[page 15] Rick had known that that moment was coming. There was nothing he could do about it. Anyway, how does one prepare for such a loss? Rick didn't know. Does anyone? Still, life during the past several weeks had been anything but real. Now reality would begin, and certain things required immediate attention. Better to stay busy, he realized, because the black cloak of depression was waiting to envelop him at any moment.

Rick and Sarah’s Christmas tree always had an electric train, a passenger train, which was pulled by its steam engine around the tree's base. Sarah always insisted on a caboose even though a caboose is only necessary for a freight train, to house its crew. Soon Sarah was gone from the passenger compartment of life, moved into the caboose of death, and it tugged at Rick's heart to see the little caboose sitting still as he picked up the train set to pack it away with the other Christmas decorations.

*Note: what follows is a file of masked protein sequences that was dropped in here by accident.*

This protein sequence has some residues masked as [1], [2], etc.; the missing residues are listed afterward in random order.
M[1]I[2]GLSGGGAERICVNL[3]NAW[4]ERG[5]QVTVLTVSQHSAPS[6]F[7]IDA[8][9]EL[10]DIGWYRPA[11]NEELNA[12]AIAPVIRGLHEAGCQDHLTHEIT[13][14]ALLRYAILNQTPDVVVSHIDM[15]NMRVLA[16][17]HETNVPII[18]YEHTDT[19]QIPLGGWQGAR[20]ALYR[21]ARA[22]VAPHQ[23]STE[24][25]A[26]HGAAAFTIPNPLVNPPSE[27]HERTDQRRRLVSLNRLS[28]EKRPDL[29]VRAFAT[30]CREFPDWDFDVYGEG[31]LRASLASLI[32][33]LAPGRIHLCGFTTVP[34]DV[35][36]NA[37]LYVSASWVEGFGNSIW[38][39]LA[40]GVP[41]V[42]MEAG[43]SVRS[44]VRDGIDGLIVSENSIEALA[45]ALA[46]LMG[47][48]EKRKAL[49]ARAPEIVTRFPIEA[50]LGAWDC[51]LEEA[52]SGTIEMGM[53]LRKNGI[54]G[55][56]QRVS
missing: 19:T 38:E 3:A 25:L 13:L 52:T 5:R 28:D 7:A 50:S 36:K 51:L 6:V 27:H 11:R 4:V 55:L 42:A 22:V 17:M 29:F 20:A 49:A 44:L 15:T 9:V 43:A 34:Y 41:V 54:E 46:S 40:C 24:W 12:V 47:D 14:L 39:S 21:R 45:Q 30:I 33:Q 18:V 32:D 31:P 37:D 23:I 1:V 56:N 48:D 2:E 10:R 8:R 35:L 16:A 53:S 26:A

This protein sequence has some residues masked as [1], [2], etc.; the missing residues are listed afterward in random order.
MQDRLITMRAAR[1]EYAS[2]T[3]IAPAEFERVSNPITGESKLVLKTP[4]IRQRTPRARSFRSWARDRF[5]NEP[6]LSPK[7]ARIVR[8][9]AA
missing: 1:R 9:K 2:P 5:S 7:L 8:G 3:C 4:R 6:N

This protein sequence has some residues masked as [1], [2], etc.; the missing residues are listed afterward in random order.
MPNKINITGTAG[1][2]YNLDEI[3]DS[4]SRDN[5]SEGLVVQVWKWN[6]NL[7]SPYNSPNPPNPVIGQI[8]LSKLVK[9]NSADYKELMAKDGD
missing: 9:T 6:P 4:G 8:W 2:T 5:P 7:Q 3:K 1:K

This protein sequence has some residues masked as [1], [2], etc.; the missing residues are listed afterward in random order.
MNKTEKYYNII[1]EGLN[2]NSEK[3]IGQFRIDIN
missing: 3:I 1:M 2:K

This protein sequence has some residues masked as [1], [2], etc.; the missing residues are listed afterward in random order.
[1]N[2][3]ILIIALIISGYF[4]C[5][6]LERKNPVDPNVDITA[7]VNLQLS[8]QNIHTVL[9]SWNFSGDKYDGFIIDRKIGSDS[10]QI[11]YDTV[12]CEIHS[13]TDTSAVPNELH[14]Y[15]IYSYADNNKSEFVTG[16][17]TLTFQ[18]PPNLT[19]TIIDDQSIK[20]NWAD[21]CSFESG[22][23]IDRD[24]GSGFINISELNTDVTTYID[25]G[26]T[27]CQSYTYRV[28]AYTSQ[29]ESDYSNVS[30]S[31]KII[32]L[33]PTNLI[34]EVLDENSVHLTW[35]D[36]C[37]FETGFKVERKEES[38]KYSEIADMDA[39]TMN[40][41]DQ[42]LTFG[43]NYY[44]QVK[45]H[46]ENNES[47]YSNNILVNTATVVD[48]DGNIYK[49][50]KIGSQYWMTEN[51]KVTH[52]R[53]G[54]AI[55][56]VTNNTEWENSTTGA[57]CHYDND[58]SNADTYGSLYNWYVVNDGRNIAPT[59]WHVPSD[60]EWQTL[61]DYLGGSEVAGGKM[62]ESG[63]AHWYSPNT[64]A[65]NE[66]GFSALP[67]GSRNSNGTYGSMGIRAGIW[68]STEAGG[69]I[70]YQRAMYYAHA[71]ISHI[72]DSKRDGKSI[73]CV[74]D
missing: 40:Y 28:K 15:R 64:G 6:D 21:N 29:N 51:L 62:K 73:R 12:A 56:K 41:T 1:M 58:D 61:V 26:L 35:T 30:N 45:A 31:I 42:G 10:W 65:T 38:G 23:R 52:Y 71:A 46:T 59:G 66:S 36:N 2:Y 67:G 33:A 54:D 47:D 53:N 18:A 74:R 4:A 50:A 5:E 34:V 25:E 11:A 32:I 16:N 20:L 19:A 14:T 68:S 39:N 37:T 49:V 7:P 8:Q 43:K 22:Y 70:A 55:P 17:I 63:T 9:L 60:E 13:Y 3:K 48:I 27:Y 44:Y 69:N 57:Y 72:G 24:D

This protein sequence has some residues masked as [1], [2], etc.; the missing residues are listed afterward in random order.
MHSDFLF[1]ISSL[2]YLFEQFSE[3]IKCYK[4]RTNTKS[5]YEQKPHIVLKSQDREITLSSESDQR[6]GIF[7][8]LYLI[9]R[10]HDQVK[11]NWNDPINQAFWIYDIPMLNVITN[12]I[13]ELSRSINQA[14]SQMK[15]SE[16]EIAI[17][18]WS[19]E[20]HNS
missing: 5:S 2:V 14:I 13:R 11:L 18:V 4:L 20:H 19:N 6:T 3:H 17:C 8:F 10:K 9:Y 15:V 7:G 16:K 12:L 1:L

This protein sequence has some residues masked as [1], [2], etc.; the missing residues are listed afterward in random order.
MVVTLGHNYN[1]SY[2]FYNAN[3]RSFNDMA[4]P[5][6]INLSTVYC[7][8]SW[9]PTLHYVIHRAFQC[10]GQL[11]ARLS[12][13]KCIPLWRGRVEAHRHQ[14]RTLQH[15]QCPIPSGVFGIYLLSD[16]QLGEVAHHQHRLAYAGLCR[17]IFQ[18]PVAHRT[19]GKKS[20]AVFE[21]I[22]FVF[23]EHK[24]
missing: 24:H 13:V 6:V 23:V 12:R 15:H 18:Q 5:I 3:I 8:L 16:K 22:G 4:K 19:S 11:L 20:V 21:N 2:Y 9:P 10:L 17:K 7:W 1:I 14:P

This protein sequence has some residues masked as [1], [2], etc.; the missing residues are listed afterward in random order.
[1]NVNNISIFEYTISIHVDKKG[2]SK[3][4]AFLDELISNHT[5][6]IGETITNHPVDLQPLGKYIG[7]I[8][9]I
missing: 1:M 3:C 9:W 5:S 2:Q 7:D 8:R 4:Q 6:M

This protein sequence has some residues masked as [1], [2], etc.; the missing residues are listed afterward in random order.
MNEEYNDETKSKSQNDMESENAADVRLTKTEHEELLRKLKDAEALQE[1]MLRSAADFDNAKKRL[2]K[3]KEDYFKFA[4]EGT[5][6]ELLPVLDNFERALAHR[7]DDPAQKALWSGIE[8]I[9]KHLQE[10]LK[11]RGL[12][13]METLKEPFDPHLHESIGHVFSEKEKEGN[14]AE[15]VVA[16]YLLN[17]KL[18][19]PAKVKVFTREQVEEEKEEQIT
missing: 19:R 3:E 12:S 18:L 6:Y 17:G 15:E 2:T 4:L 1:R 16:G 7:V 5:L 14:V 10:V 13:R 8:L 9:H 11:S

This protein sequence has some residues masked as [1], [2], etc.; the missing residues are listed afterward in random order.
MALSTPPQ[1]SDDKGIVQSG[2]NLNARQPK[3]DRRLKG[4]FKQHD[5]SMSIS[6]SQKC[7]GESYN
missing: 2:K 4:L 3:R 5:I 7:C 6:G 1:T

Living along the lower east coast, Rick apparently knew of The Great Dismal Swamp as a marshy area in the Coastal Plain Region of southeastern Virginia, and it seemed an apt metaphor for his upcoming challenges, especially when the busy-ness of answering condolence cards, etc, had waned. He answered them all.

[page 20] That was pure Rick. But those time-fillers would run out quickly. The void continued to expand. Rick felt that he was no longer living, just existing in a state of limbo. He began to refer to his life as being in The Great Dismal Swamp, a reference eventually shortened to simply "the swamp." Was that a right-of-passage for all widowers, he wondered? How does one deal with that new world, one that is unwelcoming and uninviting.